Governor’s message to students: ‘hang up and learn’
Jan 19, 2024, 7:00 PM
(Kristin Murphy, Deseret News)
SALT LAKE CITY — Utah Gov. Spencer Cox is pushing for K-12 schools throughout the state to ban cellphones during classes.
“If you go back and look at the data, learning loss in our country, and all over the world, started in about 2012 when the smartphones became ubiquitous,” Gov. Cox said as reported by KSL.com.
The governor has recently sent letters to school principals, district and charter schools, school community council members and the State Board of Education asking for cellphones to be removed while students are learning in class.
Cellphone and kids’ mental health
Aimee Winder Newton, senior advisor and director of Office of Families, discusses cellphone use degrading students’ learning environment.
Both the governor in his letter and Newton mentioned Delta High School in the Millard School District.
“They’re a cellphone-free school, and they have those little shoe holders that are clear. They have one of those in front of the classroom, and the kids put them in when they walk through the door,” she said. “And then they can go out grab them when they leave.”
Evergreen Junior High in Granite School District prohibits cellphone use of any kind at any time during school hours.
“Think about all these kids walking down the halls of their school and looking at their phones instead of looking at each other, making eye contact, saying ‘hi’ to friends,” Winder Newton said. “It’s not good for youth mental health for us to have phones in our faces at all times. And so the more we can encourage this in our schools, the better.”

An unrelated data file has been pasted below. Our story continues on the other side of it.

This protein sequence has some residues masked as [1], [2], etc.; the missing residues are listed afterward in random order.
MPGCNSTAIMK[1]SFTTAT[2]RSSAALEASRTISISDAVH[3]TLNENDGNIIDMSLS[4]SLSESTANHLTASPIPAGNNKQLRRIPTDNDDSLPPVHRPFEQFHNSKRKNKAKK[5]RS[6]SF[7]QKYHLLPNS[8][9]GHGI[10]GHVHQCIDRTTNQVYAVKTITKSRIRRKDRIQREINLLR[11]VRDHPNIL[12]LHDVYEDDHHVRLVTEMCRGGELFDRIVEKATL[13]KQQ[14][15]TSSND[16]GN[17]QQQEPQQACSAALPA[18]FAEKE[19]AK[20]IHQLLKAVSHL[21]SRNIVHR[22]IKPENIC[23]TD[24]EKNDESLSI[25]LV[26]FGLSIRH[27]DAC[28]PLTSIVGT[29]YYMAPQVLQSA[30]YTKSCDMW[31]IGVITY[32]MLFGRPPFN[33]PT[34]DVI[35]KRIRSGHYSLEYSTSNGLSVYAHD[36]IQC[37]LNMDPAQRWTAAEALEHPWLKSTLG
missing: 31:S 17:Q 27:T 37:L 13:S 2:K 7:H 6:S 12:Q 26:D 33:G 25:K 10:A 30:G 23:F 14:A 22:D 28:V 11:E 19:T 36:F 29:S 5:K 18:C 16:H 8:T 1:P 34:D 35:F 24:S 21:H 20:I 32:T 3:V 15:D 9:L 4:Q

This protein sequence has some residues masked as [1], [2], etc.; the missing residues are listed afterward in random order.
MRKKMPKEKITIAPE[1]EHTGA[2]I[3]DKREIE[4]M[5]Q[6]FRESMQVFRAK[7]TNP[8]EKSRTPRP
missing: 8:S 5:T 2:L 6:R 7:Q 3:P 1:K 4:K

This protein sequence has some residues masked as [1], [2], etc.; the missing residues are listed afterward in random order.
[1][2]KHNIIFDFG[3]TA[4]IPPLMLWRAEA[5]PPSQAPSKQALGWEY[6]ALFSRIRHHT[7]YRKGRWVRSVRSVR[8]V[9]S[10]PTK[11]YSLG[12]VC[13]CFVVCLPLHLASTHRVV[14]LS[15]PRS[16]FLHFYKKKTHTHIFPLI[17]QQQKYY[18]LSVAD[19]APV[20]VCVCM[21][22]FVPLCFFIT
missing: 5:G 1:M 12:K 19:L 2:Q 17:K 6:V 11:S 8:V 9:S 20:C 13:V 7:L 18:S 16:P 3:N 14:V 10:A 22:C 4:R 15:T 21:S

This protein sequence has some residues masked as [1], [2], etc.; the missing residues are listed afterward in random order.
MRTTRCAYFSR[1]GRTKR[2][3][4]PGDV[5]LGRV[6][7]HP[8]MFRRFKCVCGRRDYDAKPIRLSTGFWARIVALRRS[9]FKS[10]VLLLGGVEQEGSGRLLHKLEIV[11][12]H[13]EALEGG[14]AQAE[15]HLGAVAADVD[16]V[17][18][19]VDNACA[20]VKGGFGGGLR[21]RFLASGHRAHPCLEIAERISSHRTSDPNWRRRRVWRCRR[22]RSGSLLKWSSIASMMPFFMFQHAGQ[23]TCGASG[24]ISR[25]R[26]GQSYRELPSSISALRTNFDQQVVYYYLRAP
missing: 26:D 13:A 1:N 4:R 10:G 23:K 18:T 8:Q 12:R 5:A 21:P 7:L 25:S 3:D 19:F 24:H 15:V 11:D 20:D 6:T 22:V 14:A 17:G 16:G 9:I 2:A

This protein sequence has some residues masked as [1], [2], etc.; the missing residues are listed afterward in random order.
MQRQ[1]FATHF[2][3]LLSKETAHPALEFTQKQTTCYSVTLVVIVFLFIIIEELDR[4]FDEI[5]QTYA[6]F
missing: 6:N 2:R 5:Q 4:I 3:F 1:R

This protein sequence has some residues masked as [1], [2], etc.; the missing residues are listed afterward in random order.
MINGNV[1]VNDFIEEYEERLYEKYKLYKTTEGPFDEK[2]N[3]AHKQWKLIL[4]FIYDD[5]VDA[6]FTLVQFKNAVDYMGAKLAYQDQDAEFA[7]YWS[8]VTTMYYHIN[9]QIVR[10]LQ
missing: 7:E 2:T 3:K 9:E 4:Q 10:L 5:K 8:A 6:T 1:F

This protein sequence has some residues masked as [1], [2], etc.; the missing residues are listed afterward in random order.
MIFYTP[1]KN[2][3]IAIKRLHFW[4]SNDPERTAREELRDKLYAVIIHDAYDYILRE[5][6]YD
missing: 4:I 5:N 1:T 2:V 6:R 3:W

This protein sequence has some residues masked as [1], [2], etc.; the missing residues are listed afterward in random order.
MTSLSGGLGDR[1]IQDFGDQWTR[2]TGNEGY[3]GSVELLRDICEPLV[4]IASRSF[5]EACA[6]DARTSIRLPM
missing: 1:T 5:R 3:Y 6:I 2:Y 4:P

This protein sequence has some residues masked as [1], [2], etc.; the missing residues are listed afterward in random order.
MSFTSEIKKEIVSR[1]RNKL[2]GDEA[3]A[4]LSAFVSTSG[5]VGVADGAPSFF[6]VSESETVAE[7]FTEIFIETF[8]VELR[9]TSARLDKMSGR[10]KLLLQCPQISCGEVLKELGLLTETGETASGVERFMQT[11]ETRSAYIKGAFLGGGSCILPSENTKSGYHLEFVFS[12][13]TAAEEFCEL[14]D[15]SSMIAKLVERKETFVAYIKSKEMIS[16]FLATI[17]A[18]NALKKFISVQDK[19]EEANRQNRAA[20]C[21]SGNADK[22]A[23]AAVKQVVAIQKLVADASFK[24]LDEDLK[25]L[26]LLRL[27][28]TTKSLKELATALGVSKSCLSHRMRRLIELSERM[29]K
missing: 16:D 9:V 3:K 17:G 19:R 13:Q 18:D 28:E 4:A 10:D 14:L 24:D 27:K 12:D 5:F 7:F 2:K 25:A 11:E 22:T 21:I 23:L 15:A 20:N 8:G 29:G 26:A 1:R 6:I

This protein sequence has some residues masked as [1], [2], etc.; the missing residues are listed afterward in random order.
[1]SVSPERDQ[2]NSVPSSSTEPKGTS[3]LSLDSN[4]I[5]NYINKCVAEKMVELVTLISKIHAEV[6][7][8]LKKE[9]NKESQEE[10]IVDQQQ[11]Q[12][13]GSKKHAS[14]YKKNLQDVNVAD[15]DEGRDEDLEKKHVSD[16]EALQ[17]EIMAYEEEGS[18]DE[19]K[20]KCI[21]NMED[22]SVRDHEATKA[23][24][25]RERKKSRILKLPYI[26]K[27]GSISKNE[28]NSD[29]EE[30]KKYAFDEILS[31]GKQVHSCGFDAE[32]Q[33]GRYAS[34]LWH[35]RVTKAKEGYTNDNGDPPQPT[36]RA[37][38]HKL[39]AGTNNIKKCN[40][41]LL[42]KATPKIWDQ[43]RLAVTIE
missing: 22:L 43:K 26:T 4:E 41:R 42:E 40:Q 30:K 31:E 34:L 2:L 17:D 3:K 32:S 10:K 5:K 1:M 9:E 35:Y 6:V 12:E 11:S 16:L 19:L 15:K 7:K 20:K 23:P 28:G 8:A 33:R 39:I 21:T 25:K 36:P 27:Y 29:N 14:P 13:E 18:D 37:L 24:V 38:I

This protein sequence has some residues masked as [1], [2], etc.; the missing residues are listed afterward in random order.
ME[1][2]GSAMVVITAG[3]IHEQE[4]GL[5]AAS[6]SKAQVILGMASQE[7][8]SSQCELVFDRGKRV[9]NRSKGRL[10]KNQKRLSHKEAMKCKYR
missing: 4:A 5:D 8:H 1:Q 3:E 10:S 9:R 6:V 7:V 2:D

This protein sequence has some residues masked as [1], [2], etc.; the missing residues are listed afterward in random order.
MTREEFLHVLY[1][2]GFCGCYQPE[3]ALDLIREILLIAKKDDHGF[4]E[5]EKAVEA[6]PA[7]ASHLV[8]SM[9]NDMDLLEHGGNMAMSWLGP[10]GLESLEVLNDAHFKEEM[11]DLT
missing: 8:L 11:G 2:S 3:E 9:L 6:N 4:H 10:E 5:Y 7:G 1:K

Local control on cellphones in class
She added that Gov. Cox wants each school to assemble its own way of banning cellphones in class.
“Each community really should decide for themselves,” Winder Newton said. “The governor really advocates for not a one-size-fits-all, but pushing for the schools and districts to work with parents and develop these policies to give the best environment for students to focus and learn.”
What about emergencies?
What’s the procedure if a student needs his or her cellphone during an emergency?
“When there’s an emergency, we need kids to be focused on the teacher and the instructions that they are giving so that they can stay safe,” she said. “We don’t need a bunch of kids running to pull out their phones and call their mom and dad.”
Winder Newton closed by saying when the governor convenes a Cabinet meeting the agenda says that this is a cellphone-free meeting.
“He encourages us to pay attention and listen and not be on our phones,” she said.
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